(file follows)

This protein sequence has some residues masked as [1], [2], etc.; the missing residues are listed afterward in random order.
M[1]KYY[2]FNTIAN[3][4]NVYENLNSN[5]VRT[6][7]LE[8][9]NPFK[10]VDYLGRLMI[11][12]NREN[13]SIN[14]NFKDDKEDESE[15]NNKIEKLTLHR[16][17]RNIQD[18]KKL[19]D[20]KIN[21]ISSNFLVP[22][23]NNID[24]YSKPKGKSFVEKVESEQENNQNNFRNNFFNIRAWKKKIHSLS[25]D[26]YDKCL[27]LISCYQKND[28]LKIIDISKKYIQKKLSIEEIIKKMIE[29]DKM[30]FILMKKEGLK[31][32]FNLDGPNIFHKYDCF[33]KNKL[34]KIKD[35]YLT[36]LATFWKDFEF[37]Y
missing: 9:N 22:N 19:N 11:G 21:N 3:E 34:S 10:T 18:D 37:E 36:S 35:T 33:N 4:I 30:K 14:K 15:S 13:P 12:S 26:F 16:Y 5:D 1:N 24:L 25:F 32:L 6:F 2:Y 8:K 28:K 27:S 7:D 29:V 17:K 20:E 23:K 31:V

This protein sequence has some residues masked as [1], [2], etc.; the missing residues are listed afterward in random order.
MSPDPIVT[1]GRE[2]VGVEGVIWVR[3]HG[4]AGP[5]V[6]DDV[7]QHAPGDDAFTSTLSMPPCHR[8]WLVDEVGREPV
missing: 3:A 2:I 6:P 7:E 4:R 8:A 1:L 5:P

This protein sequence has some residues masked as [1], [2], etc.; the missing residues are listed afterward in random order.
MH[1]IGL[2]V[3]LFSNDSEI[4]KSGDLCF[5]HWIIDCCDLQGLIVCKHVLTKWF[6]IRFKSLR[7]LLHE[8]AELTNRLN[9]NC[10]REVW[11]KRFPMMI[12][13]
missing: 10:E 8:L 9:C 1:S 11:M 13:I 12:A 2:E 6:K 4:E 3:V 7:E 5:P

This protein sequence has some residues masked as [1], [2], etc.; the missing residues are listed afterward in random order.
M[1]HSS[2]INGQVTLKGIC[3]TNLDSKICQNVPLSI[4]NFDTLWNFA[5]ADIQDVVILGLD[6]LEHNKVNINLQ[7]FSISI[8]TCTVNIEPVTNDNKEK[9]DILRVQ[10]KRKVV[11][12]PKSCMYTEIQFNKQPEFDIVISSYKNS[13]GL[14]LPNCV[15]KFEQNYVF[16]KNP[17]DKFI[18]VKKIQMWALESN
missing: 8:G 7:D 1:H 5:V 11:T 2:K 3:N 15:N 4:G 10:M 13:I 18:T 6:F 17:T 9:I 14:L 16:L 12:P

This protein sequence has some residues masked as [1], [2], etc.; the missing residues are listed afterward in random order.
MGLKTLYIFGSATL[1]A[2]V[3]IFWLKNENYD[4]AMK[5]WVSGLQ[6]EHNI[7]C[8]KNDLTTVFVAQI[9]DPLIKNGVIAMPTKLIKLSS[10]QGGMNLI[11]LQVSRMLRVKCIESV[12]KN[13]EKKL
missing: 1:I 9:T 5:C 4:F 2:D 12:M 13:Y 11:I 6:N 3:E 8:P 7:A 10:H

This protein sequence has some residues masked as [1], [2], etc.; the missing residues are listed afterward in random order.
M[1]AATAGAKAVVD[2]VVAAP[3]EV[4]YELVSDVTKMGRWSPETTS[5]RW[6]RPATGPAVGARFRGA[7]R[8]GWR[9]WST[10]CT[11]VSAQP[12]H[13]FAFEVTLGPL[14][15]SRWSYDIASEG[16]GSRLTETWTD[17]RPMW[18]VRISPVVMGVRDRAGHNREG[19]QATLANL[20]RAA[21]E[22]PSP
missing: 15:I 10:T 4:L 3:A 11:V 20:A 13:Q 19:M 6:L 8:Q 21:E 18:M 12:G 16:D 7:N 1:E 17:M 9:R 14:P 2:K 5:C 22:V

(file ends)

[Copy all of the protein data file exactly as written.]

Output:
This protein sequence has some residues masked as [1], [2], etc.; the missing residues are listed afterward in random order.
M[1]KYY[2]FNTIAN[3][4]NVYENLNSN[5]VRT[6][7]LE[8][9]NPFK[10]VDYLGRLMI[11][12]NREN[13]SIN[14]NFKDDKEDESE[15]NNKIEKLTLHR[16][17]RNIQD[18]KKL[19]D[20]KIN[21]ISSNFLVP[22][23]NNID[24]YSKPKGKSFVEKVESEQENNQNNFRNNFFNIRAWKKKIHSLS[25]D[26]YDKCL[27]LISCYQKND[28]LKIIDISKKYIQKKLSIEEIIKKMIE[29]DKM[30]FILMKKEGLK[31][32]FNLDGPNIFHKYDCF[33]KNKL[34]KIKD[35]YLT[36]LATFWKDFEF[37]Y
missing: 9:N 22:N 19:N 11:G 21:N 3:E 34:S 10:T 18:D 37:E 36:S 35:T 33:N 4:I 30:K 14:K 15:S 13:P 12:S 26:F 16:Y 5:D 1:N 24:L 25:F 32:L 6:F 2:Y 8:K 28:K 27:S 7:D 29:V 17:K 20:E 23:K 31:V

This protein sequence has some residues masked as [1], [2], etc.; the missing residues are listed afterward in random order.
MSPDPIVT[1]GRE[2]VGVEGVIWVR[3]HG[4]AGP[5]V[6]DDV[7]QHAPGDDAFTSTLSMPPCHR[8]WLVDEVGREPV
missing: 3:A 2:I 6:P 7:E 4:R 8:A 1:L 5:P

This protein sequence has some residues masked as [1], [2], etc.; the missing residues are listed afterward in random order.
MH[1]IGL[2]V[3]LFSNDSEI[4]KSGDLCF[5]HWIIDCCDLQGLIVCKHVLTKWF[6]IRFKSLR[7]LLHE[8]AELTNRLN[9]NC[10]REVW[11]KRFPMMI[12][13]
missing: 10:E 8:L 9:C 1:S 11:M 13:I 12:A 2:E 6:K 4:E 3:V 7:E 5:P

This protein sequence has some residues masked as [1], [2], etc.; the missing residues are listed afterward in random order.
M[1]HSS[2]INGQVTLKGIC[3]TNLDSKICQNVPLSI[4]NFDTLWNFA[5]ADIQDVVILGLD[6]LEHNKVNINLQ[7]FSISI[8]TCTVNIEPVTNDNKEK[9]DILRVQ[10]KRKVV[11][12]PKSCMYTEIQFNKQPEFDIVISSYKNS[13]GL[14]LPNCV[15]KFEQNYVF[16]KNP[17]DKFI[18]VKKIQMWALESN
missing: 8:G 7:D 1:H 5:V 11:T 2:K 3:N 15:N 4:G 10:M 13:I 18:T 6:F 17:T 9:I 14:L 16:L 12:P

This protein sequence has some residues masked as [1], [2], etc.; the missing residues are listed afterward in random order.
MGLKTLYIFGSATL[1]A[2]V[3]IFWLKNENYD[4]AMK[5]WVSGLQ[6]EHNI[7]C[8]KNDLTTVFVAQI[9]DPLIKNGVIAMPTKLIKLSS[10]QGGMNLI[11]LQVSRMLRVKCIESV[12]KN[13]EKKL
missing: 1:I 9:T 5:C 4:F 2:D 12:M 13:Y 11:I 6:N 3:E 8:P 7:A 10:H

This protein sequence has some residues masked as [1], [2], etc.; the missing residues are listed afterward in random order.
M[1]AATAGAKAVVD[2]VVAAP[3]EV[4]YELVSDVTKMGRWSPETTS[5]RW[6]RPATGPAVGARFRGA[7]R[8]GWR[9]WST[10]CT[11]VSAQP[12]H[13]FAFEVTLGPL[14][15]SRWSYDIASEG[16]GSRLTETWTD[17]RPMW[18]VRISPVVMGVRDRAGHNREG[19]QATLANL[20]RAA[21]E[22]PSP
missing: 15:I 10:T 4:L 3:A 11:V 20:A 13:Q 19:M 6:L 8:Q 21:E 18:M 12:G 16:D 7:N 1:E 17:M 9:R 14:P 2:K 5:C 22:V